Abstract: The economic paradigms of Ludwig von Mises on the one hand and of John Maynard Keynes on the other have been correctly recognized as antithetical at the theoretical level, and as antagonistic with respect to their practical and public policy implications. Characteristically they have also been vindicated by opposing sides of the political spectrum. Nevertheless the respective views of these authors with respect to the meaning and interpretation of probability exhibit a closer conceptual affinity than has been acknowledged in the literature. In particular it is argued that in some relevant respects Ludwig von Mises´ interpretation of the concept of probability exhibits a closer affinity with the interpretation of probability developed by his opponent John Maynard Keynes than with the views on probability espoused by his brother Richard von Mises. Nevertheless there also exist significant differences between the views of Ludwig von Mises and those of John Maynard Keynes with respect to probability. One of these is highlighted more particularly: where John Maynard Keynes advocated a monist view of probability, Ludwig von Mises embraced a dualist view of probability, according to which the concept of probability has two different meanings each of which is valid in a particular area or context. It is concluded that both John Maynard Keynes and Ludwig von Mises presented highly nuanced views with respect to the meaning and interpretation of probability.
    Keywords: General Methodology; Austrian Methodology; Keynesian Methodology; Quantitative and Qualitative Probability Concepts: Meaning and Interpretation; Frequency Interpretation; Logical Interpretation; John Maynard Keynes; Ludwig von Mises; Richard von Mises;
    JEL: B50 B53 B40 B49 C00 B00
    Date: 2007–03–12
  6. By: John Weeks (Professor Emeritus, School of Oriental and African Studies, University of London)
    Abstract: During 2005-2006, appreciation of the Kwacha, Zambia?s currency, had a significant negative impact on public income. This exchange-rate effect received little notice in the debate over macroeconomic policy. The appreciation reduced fiscal space largely because of binding IMF conditionalities on monetary polices. The fiscal effect had two major revenue components: a fall in the domestic-currency income equivalent of official development assistance and a fall in trade taxes. In 2005, the negative effect on the public budget of the Kwacha appreciation was largely balanced by the positive impact on reducing external debt service. This positive impact ended, however, with debt relief and was almost zero after 2005. Obviously, these revenue effects, though little noticed, had negative implications for Zambia?s ability to achieve the MDGs. The Zambia experience underscores some important general lessons. It indicates, for example, the necessity to coordinate fiscal, monetary and exchange-rate policy in order to achieve sustained growth, employment generation and poverty reduction. Most important, this experience is also a clear example of the dysfunctional consequences of having low-inflation targets rule monetary policy. In the context of currency appreciation, setting limits on the domestic money supply prevents effective exchange-rate management. This necessarily creates, as a by-product, larger fiscal deficits and, consequently, more public borrowing. And these negative fiscal consequences could significantly constrict the resources that some developing countries need to achieve the MDGs.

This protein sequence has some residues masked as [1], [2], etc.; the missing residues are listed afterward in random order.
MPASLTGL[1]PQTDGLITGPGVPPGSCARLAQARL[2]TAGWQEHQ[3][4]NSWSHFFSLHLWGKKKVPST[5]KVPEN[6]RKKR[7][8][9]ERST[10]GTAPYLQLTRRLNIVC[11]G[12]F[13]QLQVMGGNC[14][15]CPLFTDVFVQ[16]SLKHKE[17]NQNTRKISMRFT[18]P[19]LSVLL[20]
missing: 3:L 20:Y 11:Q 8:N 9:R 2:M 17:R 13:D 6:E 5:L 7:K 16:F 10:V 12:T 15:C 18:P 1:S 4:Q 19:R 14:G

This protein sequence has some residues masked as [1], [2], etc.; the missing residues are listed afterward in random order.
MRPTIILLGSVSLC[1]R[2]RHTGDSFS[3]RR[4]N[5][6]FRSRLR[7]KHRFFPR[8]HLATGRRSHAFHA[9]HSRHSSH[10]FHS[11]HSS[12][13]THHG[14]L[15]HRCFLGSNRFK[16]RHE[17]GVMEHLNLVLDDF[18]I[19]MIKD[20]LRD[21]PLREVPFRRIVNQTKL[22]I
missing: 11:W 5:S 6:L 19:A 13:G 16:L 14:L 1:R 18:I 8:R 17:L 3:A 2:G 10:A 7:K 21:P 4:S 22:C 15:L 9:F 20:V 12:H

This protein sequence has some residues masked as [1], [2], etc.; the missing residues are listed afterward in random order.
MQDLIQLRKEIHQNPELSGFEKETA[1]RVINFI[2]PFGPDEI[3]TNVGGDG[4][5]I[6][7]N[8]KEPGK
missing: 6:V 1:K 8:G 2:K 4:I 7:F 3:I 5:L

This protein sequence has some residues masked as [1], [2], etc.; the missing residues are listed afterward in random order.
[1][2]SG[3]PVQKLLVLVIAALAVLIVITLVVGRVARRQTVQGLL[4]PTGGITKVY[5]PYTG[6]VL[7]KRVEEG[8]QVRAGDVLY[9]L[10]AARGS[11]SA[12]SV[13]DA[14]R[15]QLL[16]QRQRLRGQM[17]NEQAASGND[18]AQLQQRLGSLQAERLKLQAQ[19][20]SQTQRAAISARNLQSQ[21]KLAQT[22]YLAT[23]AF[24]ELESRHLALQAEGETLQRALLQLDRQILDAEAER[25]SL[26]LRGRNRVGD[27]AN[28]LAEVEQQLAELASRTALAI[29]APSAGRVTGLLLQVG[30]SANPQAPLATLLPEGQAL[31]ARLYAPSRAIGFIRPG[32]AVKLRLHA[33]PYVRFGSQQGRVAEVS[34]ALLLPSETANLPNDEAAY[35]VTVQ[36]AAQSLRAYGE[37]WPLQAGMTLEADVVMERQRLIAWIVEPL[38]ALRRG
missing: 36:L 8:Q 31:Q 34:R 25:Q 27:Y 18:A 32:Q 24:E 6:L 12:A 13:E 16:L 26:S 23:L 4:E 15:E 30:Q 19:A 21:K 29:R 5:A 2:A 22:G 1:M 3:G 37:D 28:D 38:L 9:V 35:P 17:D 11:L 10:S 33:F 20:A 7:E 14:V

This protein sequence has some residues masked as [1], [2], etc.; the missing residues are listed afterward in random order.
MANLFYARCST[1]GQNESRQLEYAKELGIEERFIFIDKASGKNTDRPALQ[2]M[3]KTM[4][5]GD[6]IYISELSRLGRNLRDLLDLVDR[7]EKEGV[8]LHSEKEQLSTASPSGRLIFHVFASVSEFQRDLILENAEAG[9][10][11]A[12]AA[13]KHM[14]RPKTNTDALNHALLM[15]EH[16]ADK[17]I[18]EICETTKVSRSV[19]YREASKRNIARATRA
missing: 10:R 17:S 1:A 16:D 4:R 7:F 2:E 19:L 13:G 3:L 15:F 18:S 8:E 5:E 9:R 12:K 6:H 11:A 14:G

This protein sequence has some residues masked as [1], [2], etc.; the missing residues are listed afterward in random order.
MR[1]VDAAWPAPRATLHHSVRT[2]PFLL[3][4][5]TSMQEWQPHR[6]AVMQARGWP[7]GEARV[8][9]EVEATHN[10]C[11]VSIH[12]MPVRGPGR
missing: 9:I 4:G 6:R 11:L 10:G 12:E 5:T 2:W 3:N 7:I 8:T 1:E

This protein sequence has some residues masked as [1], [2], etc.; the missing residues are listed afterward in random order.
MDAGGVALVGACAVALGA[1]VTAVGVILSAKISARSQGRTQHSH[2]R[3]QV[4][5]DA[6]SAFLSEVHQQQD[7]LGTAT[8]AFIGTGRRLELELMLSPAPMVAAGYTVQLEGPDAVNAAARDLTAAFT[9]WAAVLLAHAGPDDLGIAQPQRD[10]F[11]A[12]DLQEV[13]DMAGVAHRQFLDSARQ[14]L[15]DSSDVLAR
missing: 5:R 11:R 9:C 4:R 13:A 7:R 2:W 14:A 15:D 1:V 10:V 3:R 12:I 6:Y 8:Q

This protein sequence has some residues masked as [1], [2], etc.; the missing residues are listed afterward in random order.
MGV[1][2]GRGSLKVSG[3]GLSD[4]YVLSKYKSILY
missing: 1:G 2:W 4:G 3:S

Keywords: The Reduction of Fiscal Space in Zambia?Dutch Disease and Tight-Money Conditionalities
    Date: 2008–01
  7. By: Julian Dormann; Thomas Ehrmann
    Abstract: Management scholars have long stressed the importance of evolutionary processses for inter-firm cooperation but have mostly missed the promising opportunity to incorporate ideas from evolutionary theories into the analysis of collaborative arrangements. In this paper, we first present three rules for the evolution of cooperation - kinship selection, direct reciprocity, and indirect reciprocity. Second, we apply our theoretical considerations, enriched with ideas from cultural anthropology, to the context of a specific and particularly attractive type of cooperative arrangement, the franchise form of organization. Third, we provide a preliminary empirical test with regards to conditions under which evolutionary modes can secure cooperative behavior. We conclude by summarizing our results and deriving fertile areas for further research.
    Keywords: Length 46 pages
    Date: 2008–01

This nep-pke issue is ©2008 by Karl Petrick. It is provided as is without any express or implied warranty. It may be freely redistributed in whole or in part for any purpose. If distributed in part, please include this notice.
General information on the NEP project can be found at For comments please write to the director of NEP, Marco Novarese at <>. Put “NEP” in the subject, otherwise your mail may be rejected.
NEP’s infrastructure is sponsored by the School of Economics and Finance of Massey University in New Zealand.